As a 26-year-old woman living in Shanghai, one of China’s most progressive cities, I didn’t expect I’d have to lie about my marital status just to see a gynecologist.
Earlier this month, I called Meinian Onehealth — a major chain of private health clinics in China — to arrange an annual checkup. It was going fine until the receptionist on the other end of the line asked if I was married. “Why does it matter?” I asked. “If you’re married, you also qualify for a gynecological examination,” she replied.
“I’m not married, but I want to have this test,” I argued. But it was no use: the woman told me that our conversation was being recorded and she couldn’t give me the package for married people. Annoyed now, I bit back: “But that’s not fair!” The woman was silent for a few seconds. “OK, I’ll sign you up for the package, but don’t tell anyone,” she finally said.
What happened the following weekend left me wishing I’d heeded the receptionist’s advice. It started out fine: I shuttled from room to room at the health center, taking test after test with the help of smiling nurses. So far, so good — that is, until I walked into the gynecology room. A nurse accosted me at the door: “Excuse me, are you married?”
I hesitated a moment, then answered: “No, but I want to have the test.” The nurse said it was out of the question for unmarried women to be examined. “But I want to do it,” I pleaded. “Just because I’m single doesn’t mean I’m a virgin.”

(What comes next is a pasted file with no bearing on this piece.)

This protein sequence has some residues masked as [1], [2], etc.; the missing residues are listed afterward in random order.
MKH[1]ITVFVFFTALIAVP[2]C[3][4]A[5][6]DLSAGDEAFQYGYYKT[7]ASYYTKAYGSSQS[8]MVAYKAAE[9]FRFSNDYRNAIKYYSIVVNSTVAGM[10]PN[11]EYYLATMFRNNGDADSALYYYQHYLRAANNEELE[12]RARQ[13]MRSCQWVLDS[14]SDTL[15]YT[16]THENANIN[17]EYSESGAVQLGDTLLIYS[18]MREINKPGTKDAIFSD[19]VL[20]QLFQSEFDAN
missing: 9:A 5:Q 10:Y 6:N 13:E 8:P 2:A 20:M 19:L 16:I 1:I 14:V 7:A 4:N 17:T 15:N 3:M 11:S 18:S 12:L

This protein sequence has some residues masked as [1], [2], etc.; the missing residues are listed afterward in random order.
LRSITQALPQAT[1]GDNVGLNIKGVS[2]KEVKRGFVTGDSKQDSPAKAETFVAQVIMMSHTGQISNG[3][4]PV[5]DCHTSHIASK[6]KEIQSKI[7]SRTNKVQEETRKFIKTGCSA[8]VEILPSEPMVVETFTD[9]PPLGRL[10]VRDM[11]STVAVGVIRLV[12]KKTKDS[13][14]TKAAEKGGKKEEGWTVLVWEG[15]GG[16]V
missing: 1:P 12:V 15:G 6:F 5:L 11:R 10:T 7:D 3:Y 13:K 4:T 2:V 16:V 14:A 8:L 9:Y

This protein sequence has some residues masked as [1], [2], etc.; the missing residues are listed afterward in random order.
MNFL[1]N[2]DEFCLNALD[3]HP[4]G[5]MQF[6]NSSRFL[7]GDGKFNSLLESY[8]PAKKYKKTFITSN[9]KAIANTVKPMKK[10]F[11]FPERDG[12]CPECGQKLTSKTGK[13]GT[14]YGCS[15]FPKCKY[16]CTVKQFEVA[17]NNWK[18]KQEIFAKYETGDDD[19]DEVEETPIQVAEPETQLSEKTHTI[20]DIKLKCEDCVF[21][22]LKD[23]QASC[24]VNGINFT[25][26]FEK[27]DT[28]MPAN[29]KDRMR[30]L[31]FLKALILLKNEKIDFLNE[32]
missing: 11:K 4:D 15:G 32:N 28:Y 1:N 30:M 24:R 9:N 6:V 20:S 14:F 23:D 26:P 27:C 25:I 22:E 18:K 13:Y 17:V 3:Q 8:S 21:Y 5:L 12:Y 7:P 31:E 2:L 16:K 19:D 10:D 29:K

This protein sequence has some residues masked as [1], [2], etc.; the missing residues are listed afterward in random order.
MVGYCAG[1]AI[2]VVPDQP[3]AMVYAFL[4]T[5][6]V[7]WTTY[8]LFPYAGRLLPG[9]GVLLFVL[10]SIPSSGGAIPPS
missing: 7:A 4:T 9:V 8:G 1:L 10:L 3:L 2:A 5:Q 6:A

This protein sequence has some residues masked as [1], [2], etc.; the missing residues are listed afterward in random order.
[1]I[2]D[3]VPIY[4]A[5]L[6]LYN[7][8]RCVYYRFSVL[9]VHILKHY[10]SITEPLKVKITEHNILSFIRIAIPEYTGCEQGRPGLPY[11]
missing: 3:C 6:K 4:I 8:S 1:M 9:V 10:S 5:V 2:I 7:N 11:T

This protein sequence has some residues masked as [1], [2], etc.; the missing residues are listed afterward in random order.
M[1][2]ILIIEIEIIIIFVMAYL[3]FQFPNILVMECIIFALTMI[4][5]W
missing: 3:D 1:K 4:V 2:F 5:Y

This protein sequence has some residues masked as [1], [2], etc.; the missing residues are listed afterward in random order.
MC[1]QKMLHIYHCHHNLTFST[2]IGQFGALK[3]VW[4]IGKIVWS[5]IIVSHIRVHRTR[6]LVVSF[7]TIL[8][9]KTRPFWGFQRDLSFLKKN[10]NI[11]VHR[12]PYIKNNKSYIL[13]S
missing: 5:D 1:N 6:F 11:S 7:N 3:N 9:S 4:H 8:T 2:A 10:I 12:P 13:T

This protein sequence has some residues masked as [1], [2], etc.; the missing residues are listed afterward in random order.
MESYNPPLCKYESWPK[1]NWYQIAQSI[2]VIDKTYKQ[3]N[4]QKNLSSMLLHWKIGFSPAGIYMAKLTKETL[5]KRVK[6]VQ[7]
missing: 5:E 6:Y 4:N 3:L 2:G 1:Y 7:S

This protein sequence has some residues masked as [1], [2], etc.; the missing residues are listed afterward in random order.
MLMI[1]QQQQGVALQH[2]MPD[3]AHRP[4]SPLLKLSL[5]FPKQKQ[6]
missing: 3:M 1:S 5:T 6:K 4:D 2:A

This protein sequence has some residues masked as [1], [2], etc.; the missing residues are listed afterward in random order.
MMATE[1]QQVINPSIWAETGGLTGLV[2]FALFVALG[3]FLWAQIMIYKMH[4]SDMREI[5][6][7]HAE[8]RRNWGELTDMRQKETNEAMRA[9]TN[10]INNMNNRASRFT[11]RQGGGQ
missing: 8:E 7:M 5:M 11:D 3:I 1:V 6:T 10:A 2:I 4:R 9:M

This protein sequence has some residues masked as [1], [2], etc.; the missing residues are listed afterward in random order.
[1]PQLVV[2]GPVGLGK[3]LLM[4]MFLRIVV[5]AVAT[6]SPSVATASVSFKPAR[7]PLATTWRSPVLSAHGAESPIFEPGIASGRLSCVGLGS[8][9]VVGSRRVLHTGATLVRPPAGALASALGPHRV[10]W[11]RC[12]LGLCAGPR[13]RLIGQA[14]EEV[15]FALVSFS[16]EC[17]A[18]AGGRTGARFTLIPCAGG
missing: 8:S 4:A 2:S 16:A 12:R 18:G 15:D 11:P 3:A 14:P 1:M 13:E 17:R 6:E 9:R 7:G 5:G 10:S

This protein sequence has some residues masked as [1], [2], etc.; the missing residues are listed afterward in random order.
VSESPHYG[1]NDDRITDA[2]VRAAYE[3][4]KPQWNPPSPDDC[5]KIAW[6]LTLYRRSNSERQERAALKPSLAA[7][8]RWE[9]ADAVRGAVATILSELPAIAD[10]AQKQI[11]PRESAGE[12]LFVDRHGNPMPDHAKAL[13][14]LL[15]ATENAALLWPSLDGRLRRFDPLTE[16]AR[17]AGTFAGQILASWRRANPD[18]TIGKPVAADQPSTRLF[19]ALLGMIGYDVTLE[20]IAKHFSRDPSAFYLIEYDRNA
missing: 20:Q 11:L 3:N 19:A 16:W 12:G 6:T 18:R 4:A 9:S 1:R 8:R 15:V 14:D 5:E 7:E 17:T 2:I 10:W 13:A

I tried to explain that I have a long-term boyfriend, so the medical staff didn’t need to worry about breaking my hymen. In China, a lacerated hymen is traditionally seen as proof that a woman has had sex, even though it may be tear for reasons other than intercourse or be completely absent from birth. These days, few open-minded women in China’s big cities worry about social expectations to keep their hymens intact.
For health care providers, however, it is more concerning: In 2010, a woman from central China’s Henan province sued a local hospital after a doctor broke her hymen while performing a routine gynecological examination organized by the patient’s company. The woman had told the doctor she was unmarried, claiming in court that she worried about her “future reputation.” Eventually, she won 30,000 yuan ($4,500) in compensation.